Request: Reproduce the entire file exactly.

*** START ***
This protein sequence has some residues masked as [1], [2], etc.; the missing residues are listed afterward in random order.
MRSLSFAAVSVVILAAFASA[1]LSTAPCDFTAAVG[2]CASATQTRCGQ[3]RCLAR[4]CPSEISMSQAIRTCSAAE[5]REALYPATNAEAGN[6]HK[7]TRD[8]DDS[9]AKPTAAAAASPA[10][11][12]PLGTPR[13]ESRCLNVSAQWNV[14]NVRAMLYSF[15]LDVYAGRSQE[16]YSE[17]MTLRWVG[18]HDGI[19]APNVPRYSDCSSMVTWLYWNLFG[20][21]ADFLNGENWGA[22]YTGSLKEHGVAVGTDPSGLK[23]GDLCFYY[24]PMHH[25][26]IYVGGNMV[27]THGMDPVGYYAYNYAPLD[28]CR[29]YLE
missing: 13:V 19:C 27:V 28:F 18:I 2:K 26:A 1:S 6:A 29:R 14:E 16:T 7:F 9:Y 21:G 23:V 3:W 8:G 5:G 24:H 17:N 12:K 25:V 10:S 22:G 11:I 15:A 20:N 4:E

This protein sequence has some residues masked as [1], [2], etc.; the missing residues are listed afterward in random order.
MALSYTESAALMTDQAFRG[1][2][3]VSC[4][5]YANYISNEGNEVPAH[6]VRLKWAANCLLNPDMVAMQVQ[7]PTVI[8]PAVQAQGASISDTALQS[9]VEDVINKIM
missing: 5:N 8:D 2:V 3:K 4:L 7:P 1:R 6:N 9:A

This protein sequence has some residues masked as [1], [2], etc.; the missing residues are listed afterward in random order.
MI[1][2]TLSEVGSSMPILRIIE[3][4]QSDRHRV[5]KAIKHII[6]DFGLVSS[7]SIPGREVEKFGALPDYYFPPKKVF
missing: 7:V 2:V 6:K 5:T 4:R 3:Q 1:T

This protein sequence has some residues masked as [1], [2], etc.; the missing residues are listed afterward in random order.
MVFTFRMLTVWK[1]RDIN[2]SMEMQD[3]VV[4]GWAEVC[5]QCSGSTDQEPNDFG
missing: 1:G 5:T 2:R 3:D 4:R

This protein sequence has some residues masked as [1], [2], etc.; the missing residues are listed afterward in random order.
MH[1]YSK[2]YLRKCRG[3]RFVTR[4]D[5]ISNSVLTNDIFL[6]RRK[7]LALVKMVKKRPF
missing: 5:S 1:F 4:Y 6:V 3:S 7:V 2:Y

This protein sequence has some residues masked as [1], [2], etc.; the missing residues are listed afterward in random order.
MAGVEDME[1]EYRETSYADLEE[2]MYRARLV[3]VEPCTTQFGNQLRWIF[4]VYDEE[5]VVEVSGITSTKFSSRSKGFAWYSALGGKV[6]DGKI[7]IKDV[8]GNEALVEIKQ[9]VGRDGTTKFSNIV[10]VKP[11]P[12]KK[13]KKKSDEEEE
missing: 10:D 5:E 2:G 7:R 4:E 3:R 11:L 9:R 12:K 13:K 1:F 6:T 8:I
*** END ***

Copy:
This protein sequence has some residues masked as [1], [2], etc.; the missing residues are listed afterward in random order.
MRSLSFAAVSVVILAAFASA[1]LSTAPCDFTAAVG[2]CASATQTRCGQ[3]RCLAR[4]CPSEISMSQAIRTCSAAE[5]REALYPATNAEAGN[6]HK[7]TRD[8]DDS[9]AKPTAAAAASPA[10][11][12]PLGTPR[13]ESRCLNVSAQWNV[14]NVRAMLYSF[15]LDVYAGRSQE[16]YSE[17]MTLRWVG[18]HDGI[19]APNVPRYSDCSSMVTWLYWNLFG[20][21]ADFLNGENWGA[22]YTGSLKEHGVAVGTDPSGLK[23]GDLCFYY[24]PMHH[25][26]IYVGGNMV[27]THGMDPVGYYAYNYAPLD[28]CR[29]YLE
missing: 13:V 19:C 27:V 28:F 18:I 2:K 26:A 1:S 6:A 29:R 14:E 16:T 7:F 9:Y 21:G 23:V 3:W 8:G 5:G 24:H 17:N 12:K 25:V 10:S 22:G 11:I 15:A 20:N 4:E

This protein sequence has some residues masked as [1], [2], etc.; the missing residues are listed afterward in random order.
MALSYTESAALMTDQAFRG[1][2][3]VSC[4][5]YANYISNEGNEVPAH[6]VRLKWAANCLLNPDMVAMQVQ[7]PTVI[8]PAVQAQGASISDTALQS[9]VEDVINKIM
missing: 5:N 8:D 2:V 3:K 4:L 7:P 1:R 6:N 9:A

This protein sequence has some residues masked as [1], [2], etc.; the missing residues are listed afterward in random order.
MI[1][2]TLSEVGSSMPILRIIE[3][4]QSDRHRV[5]KAIKHII[6]DFGLVSS[7]SIPGREVEKFGALPDYYFPPKKVF
missing: 7:V 2:V 6:K 5:T 4:R 3:Q 1:T

This protein sequence has some residues masked as [1], [2], etc.; the missing residues are listed afterward in random order.
MVFTFRMLTVWK[1]RDIN[2]SMEMQD[3]VV[4]GWAEVC[5]QCSGSTDQEPNDFG
missing: 1:G 5:T 2:R 3:D 4:R

This protein sequence has some residues masked as [1], [2], etc.; the missing residues are listed afterward in random order.
MH[1]YSK[2]YLRKCRG[3]RFVTR[4]D[5]ISNSVLTNDIFL[6]RRK[7]LALVKMVKKRPF
missing: 5:S 1:F 4:Y 6:V 3:S 7:V 2:Y

This protein sequence has some residues masked as [1], [2], etc.; the missing residues are listed afterward in random order.
MAGVEDME[1]EYRETSYADLEE[2]MYRARLV[3]VEPCTTQFGNQLRWIF[4]VYDEE[5]VVEVSGITSTKFSSRSKGFAWYSALGGKV[6]DGKI[7]IKDV[8]GNEALVEIKQ[9]VGRDGTTKFSNIV[10]VKP[11]P[12]KK[13]KKKSDEEEE
missing: 10:D 5:E 2:G 7:R 4:E 3:R 11:L 9:R 12:K 13:K 1:F 6:T 8:I